Vim Tips




Think Vim before you use Emacs.

0. tab, window, buffer


An illustration of the relationships among Vim’s tabs, windows, and buffers. Buffers 4 and 6 are considered hidden, since they are not visible in any window.

1. command-line window

In the command-line window the command line can be edited just like editing in any window.

To open command-line window, From Normal mode, use the "q:", "q/" or "q?" command.

command line window

2. edit binary file

The following command replaces the buffer with a hex dump:


You can edit the hex bytes, then convert the file back to binary with the command:

:%!xxd -r

The above command reverses the hex dump by converting the hex bytes to binary (the printable text in the right column is ignored).


  • % current file name
  • %< current file name without extension
:%!hexdump -C


:%!xxd -p


:%!xxd -p -r


  • -p -plain
  • -r -revert

3. indent


In normal mode, typing gg=G will reindent the entire file. This is a special case, = is an operator. Just like d or y, it will act on any text that you move over with a cursor motion command. In this case, gg positions the cursor on the first line, then =G re-indents from the current cursor position to the end of the buffer.

  • >> Indent line by shiftwidth spaces
  • << De-indent line by shiftwidth spaces
  • 5>> Indent 5 lines
  • 5== Re-indent 5 lines

4. multiline editing

In visual block mode, you can press I to insert text at the same position in multiple lines, and you can press A to append text to each line in a block.


  1. Use Ctrl+V(or Ctrl-Q if you use Ctrl-V for paste) to select the column of text in the lines you want to insert.
  2. Then hit I and type the text you want to insert.
  3. Then hit Esc, wait 1 second and the inserted text will appear on every line.


  1. Use Ctrl+V(or Ctrl-Q if you use Ctrl-V for paste) to select the column of text in the lines you want to append.
  2. Press $ to extend the visual block to the end of each line.
  3. Then hit A and type the text you want to append.
  4. Then hit Esc, wait 1 second and the inserted text will appear on every line.

5. window resize

  • equal size ^W=
  • max height ^W_
  • max width ^W|

6. list mode

:set list displays whitespace, :set nolist displays normally.

set listchars: Strings to use in list mode.

7. digraphs

Digraphs are used to enter characters that normally cannot be entered by an ordinary keyboard.

:dig[raphs] show currently defined digraphs.


In insert mode, CTRL-K {char1} {char2} to enter digraphs.

8. diff mode

$ vimdiff file1 file2 [file3 [file4]]
$ vim -d file1 file2 [file3 [file4]]


  • do - Get changes from other window into the current window.
  • dp - Put the changes from current window into the other window.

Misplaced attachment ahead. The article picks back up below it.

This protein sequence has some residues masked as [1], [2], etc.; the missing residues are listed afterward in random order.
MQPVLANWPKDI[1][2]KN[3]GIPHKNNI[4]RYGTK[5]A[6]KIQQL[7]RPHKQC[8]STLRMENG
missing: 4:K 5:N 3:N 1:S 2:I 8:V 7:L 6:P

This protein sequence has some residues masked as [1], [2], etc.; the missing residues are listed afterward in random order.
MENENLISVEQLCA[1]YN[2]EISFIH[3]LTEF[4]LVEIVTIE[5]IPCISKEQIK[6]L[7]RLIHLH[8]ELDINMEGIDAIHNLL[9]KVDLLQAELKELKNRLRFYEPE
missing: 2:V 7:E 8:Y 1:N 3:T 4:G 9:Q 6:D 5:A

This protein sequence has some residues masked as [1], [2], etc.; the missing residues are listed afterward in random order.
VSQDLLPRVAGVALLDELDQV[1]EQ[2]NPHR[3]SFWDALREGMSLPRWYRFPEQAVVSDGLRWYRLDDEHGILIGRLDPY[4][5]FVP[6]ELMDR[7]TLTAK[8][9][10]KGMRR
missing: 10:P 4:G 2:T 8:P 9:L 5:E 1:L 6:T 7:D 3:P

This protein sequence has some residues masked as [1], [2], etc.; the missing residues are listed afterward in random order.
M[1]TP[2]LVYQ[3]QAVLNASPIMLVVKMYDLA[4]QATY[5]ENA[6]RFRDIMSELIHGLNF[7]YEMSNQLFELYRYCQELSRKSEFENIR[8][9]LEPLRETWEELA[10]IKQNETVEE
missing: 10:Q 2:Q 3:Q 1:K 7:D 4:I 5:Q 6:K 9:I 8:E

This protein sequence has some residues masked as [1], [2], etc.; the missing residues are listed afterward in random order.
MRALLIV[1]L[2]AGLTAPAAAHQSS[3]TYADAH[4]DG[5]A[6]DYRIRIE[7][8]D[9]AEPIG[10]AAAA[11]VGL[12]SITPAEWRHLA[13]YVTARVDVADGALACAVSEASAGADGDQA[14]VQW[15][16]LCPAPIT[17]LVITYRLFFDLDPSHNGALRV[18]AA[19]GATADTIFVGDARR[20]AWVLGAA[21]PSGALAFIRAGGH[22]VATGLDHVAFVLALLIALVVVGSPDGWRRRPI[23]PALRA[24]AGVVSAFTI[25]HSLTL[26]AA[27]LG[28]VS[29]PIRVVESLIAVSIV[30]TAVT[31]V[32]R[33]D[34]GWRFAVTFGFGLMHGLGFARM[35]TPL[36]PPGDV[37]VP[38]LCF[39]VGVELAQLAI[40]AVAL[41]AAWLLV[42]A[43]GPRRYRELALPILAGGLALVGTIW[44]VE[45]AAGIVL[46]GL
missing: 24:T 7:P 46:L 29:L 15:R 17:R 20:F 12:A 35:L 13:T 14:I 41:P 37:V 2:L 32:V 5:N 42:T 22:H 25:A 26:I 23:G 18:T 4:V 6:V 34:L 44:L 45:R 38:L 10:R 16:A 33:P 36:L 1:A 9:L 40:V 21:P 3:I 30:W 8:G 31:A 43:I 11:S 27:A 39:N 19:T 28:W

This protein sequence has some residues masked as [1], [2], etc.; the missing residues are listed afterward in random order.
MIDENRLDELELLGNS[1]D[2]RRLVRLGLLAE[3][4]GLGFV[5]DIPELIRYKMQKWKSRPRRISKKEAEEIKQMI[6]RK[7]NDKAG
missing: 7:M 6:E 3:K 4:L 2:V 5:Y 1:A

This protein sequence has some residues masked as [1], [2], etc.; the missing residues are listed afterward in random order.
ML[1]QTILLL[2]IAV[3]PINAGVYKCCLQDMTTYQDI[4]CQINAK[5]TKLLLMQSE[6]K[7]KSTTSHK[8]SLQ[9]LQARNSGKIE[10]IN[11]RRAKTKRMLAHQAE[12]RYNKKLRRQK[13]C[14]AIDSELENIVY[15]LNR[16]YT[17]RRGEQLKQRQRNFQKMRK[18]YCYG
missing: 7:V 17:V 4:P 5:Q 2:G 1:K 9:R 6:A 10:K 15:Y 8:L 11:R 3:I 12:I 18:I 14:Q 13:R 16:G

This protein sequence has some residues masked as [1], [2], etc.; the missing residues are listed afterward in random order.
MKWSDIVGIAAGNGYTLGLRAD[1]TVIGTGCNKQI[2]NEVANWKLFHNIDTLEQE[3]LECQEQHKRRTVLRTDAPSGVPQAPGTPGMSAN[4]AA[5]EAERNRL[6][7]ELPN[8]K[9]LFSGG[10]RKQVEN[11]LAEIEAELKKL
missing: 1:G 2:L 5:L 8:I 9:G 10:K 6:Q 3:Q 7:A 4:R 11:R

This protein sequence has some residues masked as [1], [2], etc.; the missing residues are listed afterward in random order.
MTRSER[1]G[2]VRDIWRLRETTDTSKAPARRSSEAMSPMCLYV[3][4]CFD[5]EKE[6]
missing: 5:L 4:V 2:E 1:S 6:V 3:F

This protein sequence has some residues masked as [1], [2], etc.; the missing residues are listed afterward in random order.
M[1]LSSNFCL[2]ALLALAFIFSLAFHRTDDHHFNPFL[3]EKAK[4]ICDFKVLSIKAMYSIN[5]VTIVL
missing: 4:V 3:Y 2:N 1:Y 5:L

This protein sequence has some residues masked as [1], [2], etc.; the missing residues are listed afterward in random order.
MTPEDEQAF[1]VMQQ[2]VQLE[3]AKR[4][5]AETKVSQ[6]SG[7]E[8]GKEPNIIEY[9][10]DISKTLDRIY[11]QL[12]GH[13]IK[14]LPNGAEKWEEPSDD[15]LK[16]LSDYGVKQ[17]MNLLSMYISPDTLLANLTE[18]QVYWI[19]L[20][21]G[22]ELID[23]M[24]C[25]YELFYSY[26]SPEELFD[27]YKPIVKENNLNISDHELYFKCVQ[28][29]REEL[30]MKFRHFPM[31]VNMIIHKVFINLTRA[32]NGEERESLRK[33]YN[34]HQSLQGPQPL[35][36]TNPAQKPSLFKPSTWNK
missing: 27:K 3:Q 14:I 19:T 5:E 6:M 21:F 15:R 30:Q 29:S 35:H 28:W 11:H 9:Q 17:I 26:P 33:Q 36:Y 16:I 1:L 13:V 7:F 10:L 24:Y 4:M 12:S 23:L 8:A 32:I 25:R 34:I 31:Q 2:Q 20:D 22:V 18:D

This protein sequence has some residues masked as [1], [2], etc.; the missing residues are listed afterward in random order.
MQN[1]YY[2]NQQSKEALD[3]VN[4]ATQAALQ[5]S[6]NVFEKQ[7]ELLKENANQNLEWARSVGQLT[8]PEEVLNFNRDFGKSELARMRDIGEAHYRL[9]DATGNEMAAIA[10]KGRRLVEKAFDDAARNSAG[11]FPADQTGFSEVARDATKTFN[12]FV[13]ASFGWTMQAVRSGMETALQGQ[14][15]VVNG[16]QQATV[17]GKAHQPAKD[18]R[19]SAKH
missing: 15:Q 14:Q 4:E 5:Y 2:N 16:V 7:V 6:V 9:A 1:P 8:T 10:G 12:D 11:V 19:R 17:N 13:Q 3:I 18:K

• ]c - Jump to the next change.
  • [c - Jump to the previous change.
  • zo - open fold.
  • zc - close fold.
  • :diffu[pdate] - Update the diff highlighting and folds.
  • :qa - quit all
  • :wa - write all
  • :wqa - write, then quit all
  • :qa! - force to quit all

9. edit compressed files

To see more info:

:h gzip    (*.gz, *.bz2, *.Z)
:h zip (*.zip)
:h tar (*.tar)

10. substitute

Find each occurrence of ‘foo’ (in all lines), and replace it with ‘bar’.

Find each occurrence of ‘foo’ (in the current line only), and replace it with ‘bar’.

Change each ‘foo’ to ‘bar’, but ask for confirmation first.

Change each ‘foo’ to ‘bar’ for all lines from line 5 to line 12 (inclusive).

Delete all trailing whitespace (at the end of each line).
In a search, \s finds whitespace (a space or a tab), and + finds one or more occurrences.

11. recording a macro

Each register is identified by a letter a to z.

To enter a macro, type:


To execute the macro times (once by default), type:


So, the complete process looks like:

  1. qd start recording to register d
  2. … your complex series of commands
  3. q stop recording
  4. @d execute your macro
  5. @@ execute your macro again

12. count

g CTRL-G            (:h g_CTRL-G word-count byte-count)


{Visual}g CTRL-G    (:h v_g_CTRL-G)


13. changing tabs


:[range]ret[ab][!] [new_tabstop]

Replace all sequences of white-space containing a with new strings of white-space using the new tabstop value given. If you do not specify a new tabstop size or it is zero, Vim uses the current value of ‘tabstop’.

14. su-write

If you find you do not have permission to perform :w, use the following:

:w !sudo tee % > /dev/null

15. open file with specified line number

$ vim filename +10
+                    Start at end of file
+<lnum> Start at line <lnum>
--cmd <command> Execute <command> before loading any vimrc file
-c <command> Execute <command> after loading the first file

16. jump

In normal mode, % jumps to corresponding item, e.g. from an open brace to its matching closing brace.

Like a web browser, you can go back, then forward:

  • Press Ctrl-O to jump back to the previous (older) location.
  • Press Ctrl-I (same as Tab) to jump forward to the next (newer) location.

Display the jump list for the current window with:


17. format json

:%!python -m json.tool

18. vim plugin manager

19. useful resources